The purpose of scar revision is to optimize scar camouflage. A person considering facial scar revision must understand that there is no way to remove scars completely. The goal is to improve the appearance of the scar either by disguising it, relocating it, or minimizing its prominence. The ultimate appearance of a scar is dependent on many factors including the orientation of the scar, amount of tissue loss or injury, scar position, age of the patient, patient’s underlying health, genetic predisposition to abnormal scar formation, and technique of wound closure all contribute to the final result.
Understanding the mechanism of scar formation can be helpful in deciding on the method of scar revision. Blunt trauma, gun shot wounds, and burn scars tend to involve a larger surrounding area of injury than surgical incision scars. Scars resulting from these types of injuries my be less amenable to a satisfactory result or require staged revisions. Also, there are some guidelines for optimizing initial scar formation, which may facilitate later scar revision or even circumvent the need for a secondary procedure. All scars tend to improve spontaneously after a period of maturation of one year.
Different scars require different treatments. For example, severe burns that destroy large sections of skin cause the skin to heal in a puckered way. As the skin heals, muscles and tendons may be affected in this “contracting” movement. Keloid scars are a result of the skin’s overproduction of collagen after a wound has healed. These scars generally appear as growths in the scar site. Hypertrophic scars, unlike keloids, do not grow out of the boundaries of the scar area, but because of their thick, raised texture, can be unsightly and may also restrict the natural movement of muscles and tendons.
When a scar is of the contracture type, surgery generally involves removing the scar tissue entirely. Skin flaps, composed of adjacent healthy, unscarred skin, are then lifted and moved to form a new incision line. Where a flap is not possible, a skin graft may be used. A graft involves taking a section of skin tissue from one area and attaching it to another, and time must be allowed following surgery for new blood vessels and soft tissue to form. Z-plasty is a method to move a scar from one area to another, usually into a natural fold or crease in the skin to minimize its visibility. While Z-plasty does not remove all signs of a scar, it does make it less noticeable.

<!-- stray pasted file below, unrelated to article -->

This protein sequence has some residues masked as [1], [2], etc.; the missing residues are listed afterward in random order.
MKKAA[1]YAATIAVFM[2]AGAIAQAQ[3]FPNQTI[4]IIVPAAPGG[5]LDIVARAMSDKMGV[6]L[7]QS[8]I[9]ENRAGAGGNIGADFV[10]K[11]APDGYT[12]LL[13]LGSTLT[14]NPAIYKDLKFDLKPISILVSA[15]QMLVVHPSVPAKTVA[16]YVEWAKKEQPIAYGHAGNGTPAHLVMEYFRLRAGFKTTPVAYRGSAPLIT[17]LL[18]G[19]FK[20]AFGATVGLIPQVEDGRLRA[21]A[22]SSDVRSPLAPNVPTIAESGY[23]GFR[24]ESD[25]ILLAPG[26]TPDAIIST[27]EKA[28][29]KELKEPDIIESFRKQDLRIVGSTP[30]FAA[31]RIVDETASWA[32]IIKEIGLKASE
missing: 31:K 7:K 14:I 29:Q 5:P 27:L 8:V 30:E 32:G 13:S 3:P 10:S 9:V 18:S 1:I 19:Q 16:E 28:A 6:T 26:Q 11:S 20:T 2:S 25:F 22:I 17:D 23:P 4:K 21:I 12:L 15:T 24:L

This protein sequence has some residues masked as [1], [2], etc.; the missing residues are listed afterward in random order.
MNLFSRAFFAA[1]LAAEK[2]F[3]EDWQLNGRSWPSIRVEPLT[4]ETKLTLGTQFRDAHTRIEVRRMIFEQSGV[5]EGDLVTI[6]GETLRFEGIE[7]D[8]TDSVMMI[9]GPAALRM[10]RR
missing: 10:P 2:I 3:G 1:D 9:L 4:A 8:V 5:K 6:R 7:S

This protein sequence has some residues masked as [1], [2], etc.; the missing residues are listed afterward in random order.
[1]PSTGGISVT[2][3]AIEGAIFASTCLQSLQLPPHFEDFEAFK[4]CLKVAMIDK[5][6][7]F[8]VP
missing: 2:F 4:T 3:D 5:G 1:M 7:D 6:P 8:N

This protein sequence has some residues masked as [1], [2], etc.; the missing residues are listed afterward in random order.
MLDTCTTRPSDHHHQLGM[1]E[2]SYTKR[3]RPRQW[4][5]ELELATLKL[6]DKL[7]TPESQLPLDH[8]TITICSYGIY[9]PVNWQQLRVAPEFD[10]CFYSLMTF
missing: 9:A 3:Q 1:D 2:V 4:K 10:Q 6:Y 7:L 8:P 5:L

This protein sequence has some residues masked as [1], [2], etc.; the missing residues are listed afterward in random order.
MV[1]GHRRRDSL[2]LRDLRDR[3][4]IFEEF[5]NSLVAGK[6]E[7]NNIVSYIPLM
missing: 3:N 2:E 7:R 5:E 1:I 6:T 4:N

Dermabrasion and laser resurfacing are methods to make “rough or elevated” scars less prominent by removing the superficial skin layers. Clearly, the scar will remain, but it will be smoother and less visible. Keloid or hypertrophic scars are often treated first with injections of steroids to reduce size. If this is not satisfactory, the scars can be removed surgically and the incisions closed with fine stitches, often resulting in less prominent scars.
Both old and new scars can respond well to laser therapy. The Versapulse laser is an excellent treatment for scars when they are in the vascular phase, or red or pinkish in color. The scar will become smoother, less red, and less visible. The CoolTouch laser can soften and minimize the appearance of the scar by stimulating collagen production. This is the treatment for depressed scars or acne scarring. The laser therapy may require multiple treatments, but requires no down time, minimal discomfort, and can be performed easily in the office setting without anesthesia. Epigel sheeting is a simple, topical silicon sheeting which can be used in the management of old and new hypertrophic or keloid scars and can be used to aid in the prevention of scarring.
Insurance does not generally cover surgery that is purely for cosmetic reasons. Surgery to correct or improve scars caused by injury may be reimbursable in whole or in part. However, changing how a scar looks can help improve a patient’s self esteem.